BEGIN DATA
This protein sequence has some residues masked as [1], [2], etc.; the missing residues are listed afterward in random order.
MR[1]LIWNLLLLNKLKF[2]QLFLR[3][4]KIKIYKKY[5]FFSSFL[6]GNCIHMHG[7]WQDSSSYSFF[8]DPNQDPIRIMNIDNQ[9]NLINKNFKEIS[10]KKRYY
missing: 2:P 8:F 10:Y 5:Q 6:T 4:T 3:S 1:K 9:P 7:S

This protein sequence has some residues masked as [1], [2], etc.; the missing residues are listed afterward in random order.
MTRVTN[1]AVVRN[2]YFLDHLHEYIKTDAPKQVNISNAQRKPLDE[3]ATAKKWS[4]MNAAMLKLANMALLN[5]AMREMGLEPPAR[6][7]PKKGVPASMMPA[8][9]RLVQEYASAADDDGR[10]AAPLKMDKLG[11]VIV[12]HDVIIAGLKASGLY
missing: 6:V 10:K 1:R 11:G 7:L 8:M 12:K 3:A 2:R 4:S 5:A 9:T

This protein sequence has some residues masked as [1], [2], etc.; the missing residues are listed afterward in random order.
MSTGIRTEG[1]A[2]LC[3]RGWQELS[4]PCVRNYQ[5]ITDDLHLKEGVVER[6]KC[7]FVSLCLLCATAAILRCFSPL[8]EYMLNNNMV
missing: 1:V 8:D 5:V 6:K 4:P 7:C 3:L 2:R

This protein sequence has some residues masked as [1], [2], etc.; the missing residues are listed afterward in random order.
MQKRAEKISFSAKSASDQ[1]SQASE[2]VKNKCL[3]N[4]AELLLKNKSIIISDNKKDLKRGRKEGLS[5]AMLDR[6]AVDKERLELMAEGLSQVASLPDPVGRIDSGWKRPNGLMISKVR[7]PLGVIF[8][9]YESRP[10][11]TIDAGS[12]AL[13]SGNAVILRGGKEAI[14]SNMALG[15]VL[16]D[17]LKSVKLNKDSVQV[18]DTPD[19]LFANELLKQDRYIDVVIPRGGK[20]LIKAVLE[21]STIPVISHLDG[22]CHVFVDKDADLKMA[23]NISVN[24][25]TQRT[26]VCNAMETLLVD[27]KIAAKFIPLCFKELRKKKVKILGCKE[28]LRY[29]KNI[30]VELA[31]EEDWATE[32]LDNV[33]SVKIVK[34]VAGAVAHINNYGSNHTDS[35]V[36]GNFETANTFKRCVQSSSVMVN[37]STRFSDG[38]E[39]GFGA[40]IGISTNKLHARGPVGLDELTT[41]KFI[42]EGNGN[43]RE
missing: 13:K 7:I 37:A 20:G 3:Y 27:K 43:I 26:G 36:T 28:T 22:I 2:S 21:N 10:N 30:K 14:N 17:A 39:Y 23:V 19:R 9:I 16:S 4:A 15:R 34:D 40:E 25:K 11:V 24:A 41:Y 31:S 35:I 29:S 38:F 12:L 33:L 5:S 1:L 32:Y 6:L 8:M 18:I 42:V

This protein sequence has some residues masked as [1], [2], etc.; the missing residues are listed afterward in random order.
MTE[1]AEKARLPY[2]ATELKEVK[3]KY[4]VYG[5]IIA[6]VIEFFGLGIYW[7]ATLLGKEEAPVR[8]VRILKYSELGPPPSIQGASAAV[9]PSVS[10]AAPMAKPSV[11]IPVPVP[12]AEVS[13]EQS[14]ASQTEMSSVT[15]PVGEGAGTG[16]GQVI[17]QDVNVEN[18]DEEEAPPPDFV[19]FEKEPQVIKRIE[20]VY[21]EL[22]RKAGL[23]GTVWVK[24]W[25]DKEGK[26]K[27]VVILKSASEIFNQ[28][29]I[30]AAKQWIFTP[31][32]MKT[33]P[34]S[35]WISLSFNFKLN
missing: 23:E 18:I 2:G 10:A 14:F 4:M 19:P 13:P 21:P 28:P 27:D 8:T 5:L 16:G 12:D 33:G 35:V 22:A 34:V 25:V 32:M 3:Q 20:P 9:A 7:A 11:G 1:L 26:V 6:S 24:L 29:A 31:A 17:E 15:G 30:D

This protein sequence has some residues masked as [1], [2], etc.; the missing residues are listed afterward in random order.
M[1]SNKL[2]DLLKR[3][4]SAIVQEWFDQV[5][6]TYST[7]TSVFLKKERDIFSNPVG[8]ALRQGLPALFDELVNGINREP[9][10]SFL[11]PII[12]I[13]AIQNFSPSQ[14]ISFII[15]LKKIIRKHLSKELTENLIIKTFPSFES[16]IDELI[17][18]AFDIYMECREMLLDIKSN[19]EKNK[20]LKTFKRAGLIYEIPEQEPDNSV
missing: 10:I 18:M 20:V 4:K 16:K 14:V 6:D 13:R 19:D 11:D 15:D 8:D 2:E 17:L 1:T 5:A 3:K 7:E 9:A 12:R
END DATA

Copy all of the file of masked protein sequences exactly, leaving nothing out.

This protein sequence has some residues masked as [1], [2], etc.; the missing residues are listed afterward in random order.
MR[1]LIWNLLLLNKLKF[2]QLFLR[3][4]KIKIYKKY[5]FFSSFL[6]GNCIHMHG[7]WQDSSSYSFF[8]DPNQDPIRIMNIDNQ[9]NLINKNFKEIS[10]KKRYY
missing: 2:P 8:F 10:Y 5:Q 6:T 4:T 3:S 1:K 9:P 7:S

This protein sequence has some residues masked as [1], [2], etc.; the missing residues are listed afterward in random order.
MTRVTN[1]AVVRN[2]YFLDHLHEYIKTDAPKQVNISNAQRKPLDE[3]ATAKKWS[4]MNAAMLKLANMALLN[5]AMREMGLEPPAR[6][7]PKKGVPASMMPA[8][9]RLVQEYASAADDDGR[10]AAPLKMDKLG[11]VIV[12]HDVIIAGLKASGLY
missing: 6:V 10:K 1:R 11:G 7:L 8:M 12:K 3:A 2:R 4:S 5:A 9:T

This protein sequence has some residues masked as [1], [2], etc.; the missing residues are listed afterward in random order.
MSTGIRTEG[1]A[2]LC[3]RGWQELS[4]PCVRNYQ[5]ITDDLHLKEGVVER[6]KC[7]FVSLCLLCATAAILRCFSPL[8]EYMLNNNMV
missing: 1:V 8:D 5:V 6:K 4:P 7:C 3:L 2:R

This protein sequence has some residues masked as [1], [2], etc.; the missing residues are listed afterward in random order.
MQKRAEKISFSAKSASDQ[1]SQASE[2]VKNKCL[3]N[4]AELLLKNKSIIISDNKKDLKRGRKEGLS[5]AMLDR[6]AVDKERLELMAEGLSQVASLPDPVGRIDSGWKRPNGLMISKVR[7]PLGVIF[8][9]YESRP[10][11]TIDAGS[12]AL[13]SGNAVILRGGKEAI[14]SNMALG[15]VL[16]D[17]LKSVKLNKDSVQV[18]DTPD[19]LFANELLKQDRYIDVVIPRGGK[20]LIKAVLE[21]STIPVISHLDG[22]CHVFVDKDADLKMA[23]NISVN[24][25]TQRT[26]VCNAMETLLVD[27]KIAAKFIPLCFKELRKKKVKILGCKE[28]LRY[29]KNI[30]VELA[31]EEDWATE[32]LDNV[33]SVKIVK[34]VAGAVAHINNYGSNHTDS[35]V[36]GNFETANTFKRCVQSSSVMVN[37]STRFSDG[38]E[39]GFGA[40]IGISTNKLHARGPVGLDELTT[41]KFI[42]EGNGN[43]RE
missing: 13:K 7:I 37:A 20:G 3:Y 27:K 43:I 26:G 36:T 28:T 22:I 2:S 21:N 10:N 30:K 14:N 17:A 39:Y 23:V 19:R 9:I 16:S 4:A 15:R 34:D 40:E 25:K 11:V 24:A 41:Y 31:S 35:I 29:S 38:F 12:L 33:L 5:S 1:L 32:Y 6:L 8:M 18:I 42:V

This protein sequence has some residues masked as [1], [2], etc.; the missing residues are listed afterward in random order.
MTE[1]AEKARLPY[2]ATELKEVK[3]KY[4]VYG[5]IIA[6]VIEFFGLGIYW[7]ATLLGKEEAPVR[8]VRILKYSELGPPPSIQGASAAV[9]PSVS[10]AAPMAKPSV[11]IPVPVP[12]AEVS[13]EQS[14]ASQTEMSSVT[15]PVGEGAGTG[16]GQVI[17]QDVNVEN[18]DEEEAPPPDFV[19]FEKEPQVIKRIE[20]VY[21]EL[22]RKAGL[23]GTVWVK[24]W[25]DKEGK[26]K[27]VVILKSASEIFNQ[28][29]I[30]AAKQWIFTP[31][32]MKT[33]P[34]S[35]WISLSFNFKLN
missing: 23:E 18:I 2:G 10:A 14:F 4:M 19:P 13:P 21:P 28:P 27:D 8:T 5:L 16:G 12:D 33:G 35:V 22:A 34:V 25:V 32:M 3:Q 20:P 9:A 7:A 11:G 1:L 26:V 6:S 24:L 29:A 31:A 17:E 15:G 30:D

This protein sequence has some residues masked as [1], [2], etc.; the missing residues are listed afterward in random order.
M[1]SNKL[2]DLLKR[3][4]SAIVQEWFDQV[5][6]TYST[7]TSVFLKKERDIFSNPVG[8]ALRQGLPALFDELVNGINREP[9][10]SFL[11]PII[12]I[13]AIQNFSPSQ[14]ISFII[15]LKKIIRKHLSKELTENLIIKTFPSFES[16]IDELI[17][18]AFDIYMECREMLLDIKSN[19]EKNK[20]LKTFKRAGLIYEIPEQEPDNSV
missing: 10:I 18:M 20:V 4:K 16:K 14:V 6:D 13:R 19:D 11:D 15:D 8:D 2:E 17:L 1:T 5:A 3:K 7:E 9:A 12:R